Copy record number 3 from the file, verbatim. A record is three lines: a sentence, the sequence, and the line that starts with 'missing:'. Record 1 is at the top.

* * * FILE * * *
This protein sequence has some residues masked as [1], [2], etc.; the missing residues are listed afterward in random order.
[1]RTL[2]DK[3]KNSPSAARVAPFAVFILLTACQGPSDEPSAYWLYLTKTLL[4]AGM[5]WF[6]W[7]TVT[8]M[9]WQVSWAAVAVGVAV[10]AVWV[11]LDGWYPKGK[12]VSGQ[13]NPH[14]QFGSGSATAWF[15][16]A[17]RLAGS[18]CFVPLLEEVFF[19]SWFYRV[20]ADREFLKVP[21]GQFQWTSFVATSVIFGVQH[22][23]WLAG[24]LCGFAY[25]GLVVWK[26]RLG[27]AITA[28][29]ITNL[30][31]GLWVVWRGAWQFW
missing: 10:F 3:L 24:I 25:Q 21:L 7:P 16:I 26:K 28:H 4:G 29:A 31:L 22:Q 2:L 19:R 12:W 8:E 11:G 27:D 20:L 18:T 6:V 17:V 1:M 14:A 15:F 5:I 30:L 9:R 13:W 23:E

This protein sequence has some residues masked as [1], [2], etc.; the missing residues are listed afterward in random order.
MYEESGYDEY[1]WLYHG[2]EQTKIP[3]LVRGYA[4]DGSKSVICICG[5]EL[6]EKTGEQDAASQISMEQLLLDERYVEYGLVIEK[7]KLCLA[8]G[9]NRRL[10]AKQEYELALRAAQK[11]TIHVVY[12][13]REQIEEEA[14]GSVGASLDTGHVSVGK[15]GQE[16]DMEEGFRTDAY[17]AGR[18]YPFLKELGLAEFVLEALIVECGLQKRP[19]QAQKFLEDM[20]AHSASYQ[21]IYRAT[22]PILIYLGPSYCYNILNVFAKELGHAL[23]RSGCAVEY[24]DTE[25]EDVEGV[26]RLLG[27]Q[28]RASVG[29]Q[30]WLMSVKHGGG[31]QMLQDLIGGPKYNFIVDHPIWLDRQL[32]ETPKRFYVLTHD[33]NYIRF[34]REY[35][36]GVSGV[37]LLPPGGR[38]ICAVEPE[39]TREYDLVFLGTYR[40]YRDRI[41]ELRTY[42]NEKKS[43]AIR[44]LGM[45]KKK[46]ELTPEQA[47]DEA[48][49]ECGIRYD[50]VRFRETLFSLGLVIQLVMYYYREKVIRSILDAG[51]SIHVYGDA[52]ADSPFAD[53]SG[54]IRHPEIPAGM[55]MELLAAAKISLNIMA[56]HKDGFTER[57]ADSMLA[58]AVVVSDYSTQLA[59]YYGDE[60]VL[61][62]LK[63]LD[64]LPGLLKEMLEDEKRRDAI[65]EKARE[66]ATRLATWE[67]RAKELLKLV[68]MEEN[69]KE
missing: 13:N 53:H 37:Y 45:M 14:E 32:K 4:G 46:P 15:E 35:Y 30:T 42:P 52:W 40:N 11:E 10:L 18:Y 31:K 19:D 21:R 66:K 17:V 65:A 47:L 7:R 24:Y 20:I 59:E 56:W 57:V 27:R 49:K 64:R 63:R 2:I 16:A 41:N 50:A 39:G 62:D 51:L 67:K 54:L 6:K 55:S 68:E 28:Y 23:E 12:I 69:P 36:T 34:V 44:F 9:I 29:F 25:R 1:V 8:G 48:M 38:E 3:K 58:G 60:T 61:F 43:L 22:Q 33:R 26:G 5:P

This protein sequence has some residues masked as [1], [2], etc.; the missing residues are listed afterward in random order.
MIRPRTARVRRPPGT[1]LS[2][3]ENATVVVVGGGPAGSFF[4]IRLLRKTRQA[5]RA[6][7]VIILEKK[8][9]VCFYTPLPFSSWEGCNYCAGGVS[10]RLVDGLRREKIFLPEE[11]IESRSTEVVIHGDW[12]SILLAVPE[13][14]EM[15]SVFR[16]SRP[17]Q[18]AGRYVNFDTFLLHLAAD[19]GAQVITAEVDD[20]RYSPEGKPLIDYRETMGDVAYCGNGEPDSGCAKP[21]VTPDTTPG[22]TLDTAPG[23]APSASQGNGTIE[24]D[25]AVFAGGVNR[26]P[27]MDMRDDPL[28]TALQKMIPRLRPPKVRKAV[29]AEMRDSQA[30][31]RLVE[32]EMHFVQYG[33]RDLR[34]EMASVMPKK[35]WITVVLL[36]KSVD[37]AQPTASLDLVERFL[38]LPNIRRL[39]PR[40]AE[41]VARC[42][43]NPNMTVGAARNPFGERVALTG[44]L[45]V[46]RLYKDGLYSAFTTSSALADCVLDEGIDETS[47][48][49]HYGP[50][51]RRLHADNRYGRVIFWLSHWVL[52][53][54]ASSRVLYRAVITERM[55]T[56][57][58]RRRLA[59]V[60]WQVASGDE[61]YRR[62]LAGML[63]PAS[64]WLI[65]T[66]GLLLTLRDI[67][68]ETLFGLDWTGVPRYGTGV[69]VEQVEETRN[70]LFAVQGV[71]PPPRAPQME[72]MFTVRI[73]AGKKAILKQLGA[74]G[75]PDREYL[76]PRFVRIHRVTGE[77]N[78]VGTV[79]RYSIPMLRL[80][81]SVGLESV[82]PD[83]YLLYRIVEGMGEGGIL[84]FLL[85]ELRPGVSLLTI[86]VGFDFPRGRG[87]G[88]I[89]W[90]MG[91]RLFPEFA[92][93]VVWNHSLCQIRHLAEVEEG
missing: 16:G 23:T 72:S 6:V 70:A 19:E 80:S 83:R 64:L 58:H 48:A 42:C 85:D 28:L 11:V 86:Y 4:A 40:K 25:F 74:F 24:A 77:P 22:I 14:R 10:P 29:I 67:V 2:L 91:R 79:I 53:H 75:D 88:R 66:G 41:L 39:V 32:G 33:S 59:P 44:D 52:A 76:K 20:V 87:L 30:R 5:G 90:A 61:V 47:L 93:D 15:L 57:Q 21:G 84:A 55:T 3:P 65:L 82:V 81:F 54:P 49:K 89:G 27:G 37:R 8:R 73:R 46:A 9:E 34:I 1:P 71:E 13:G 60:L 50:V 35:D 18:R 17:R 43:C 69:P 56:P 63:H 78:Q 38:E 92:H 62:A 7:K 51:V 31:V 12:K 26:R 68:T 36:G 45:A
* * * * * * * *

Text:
This protein sequence has some residues masked as [1], [2], etc.; the missing residues are listed afterward in random order.
MIRPRTARVRRPPGT[1]LS[2][3]ENATVVVVGGGPAGSFF[4]IRLLRKTRQA[5]RA[6][7]VIILEKK[8][9]VCFYTPLPFSSWEGCNYCAGGVS[10]RLVDGLRREKIFLPEE[11]IESRSTEVVIHGDW[12]SILLAVPE[13][14]EM[15]SVFR[16]SRP[17]Q[18]AGRYVNFDTFLLHLAAD[19]GAQVITAEVDD[20]RYSPEGKPLIDYRETMGDVAYCGNGEPDSGCAKP[21]VTPDTTPG[22]TLDTAPG[23]APSASQGNGTIE[24]D[25]AVFAGGVNR[26]P[27]MDMRDDPL[28]TALQKMIPRLRPPKVRKAV[29]AEMRDSQA[30][31]RLVE[32]EMHFVQYG[33]RDLR[34]EMASVMPKK[35]WITVVLL[36]KSVD[37]AQPTASLDLVERFL[38]LPNIRRL[39]PR[40]AE[41]VARC[42][43]NPNMTVGAARNPFGERVALTG[44]L[45]V[46]RLYKDGLYSAFTTSSALADCVLDEGIDETS[47][48][49]HYGP[50][51]RRLHADNRYGRVIFWLSHWVL[52][53][54]ASSRVLYRAVITERM[55]T[56][57][58]RRRLA[59]V[60]WQVASGDE[61]YRR[62]LAGML[63]PAS[64]WLI[65]T[66]GLLLTLRDI[67][68]ETLFGLDWTGVPRYGTGV[69]VEQVEETRN[70]LFAVQGV[71]PPPRAPQME[72]MFTVRI[73]AGKKAILKQLGA[74]G[75]PDREYL[76]PRFVRIHRVTGE[77]N[78]VGTV[79]RYSIPMLRL[80][81]SVGLESV[82]PD[83]YLLYRIVEGMGEGGIL[84]FLL[85]ELRPGVSLLTI[86]VGFDFPRGRG[87]G[88]I[89]W[90]MG[91]RLFPEFA[92][93]VVWNHSLCQIRHLAEVEEG
missing: 16:G 23:T 72:S 6:V 70:A 19:E 80:S 83:R 64:L 58:H 48:A 42:C 85:D 28:L 11:V 86:Y 4:A 40:K 25:F 74:F 24:A 77:P 22:I 14:R 10:P 29:I 67:V 2:L 91:R 79:I 53:H 75:D 88:R 66:G 41:L 39:V 32:G 33:S 59:P 44:D 52:A 76:K 20:V 87:L 30:R 5:G 90:A 61:V 47:L 93:D 15:L 57:Q 21:G 84:A 55:T 3:P 65:L 82:V 81:F 54:P 49:K 89:G 27:G 37:R 8:R 73:R 46:A 9:E 34:I 1:P 71:E 13:G 60:L 50:V 35:D 18:R 17:R 43:C 69:P 56:P 63:H 78:Q 38:E 92:H 62:A 7:K 51:V 31:V 12:K 26:R 68:T 36:G 45:A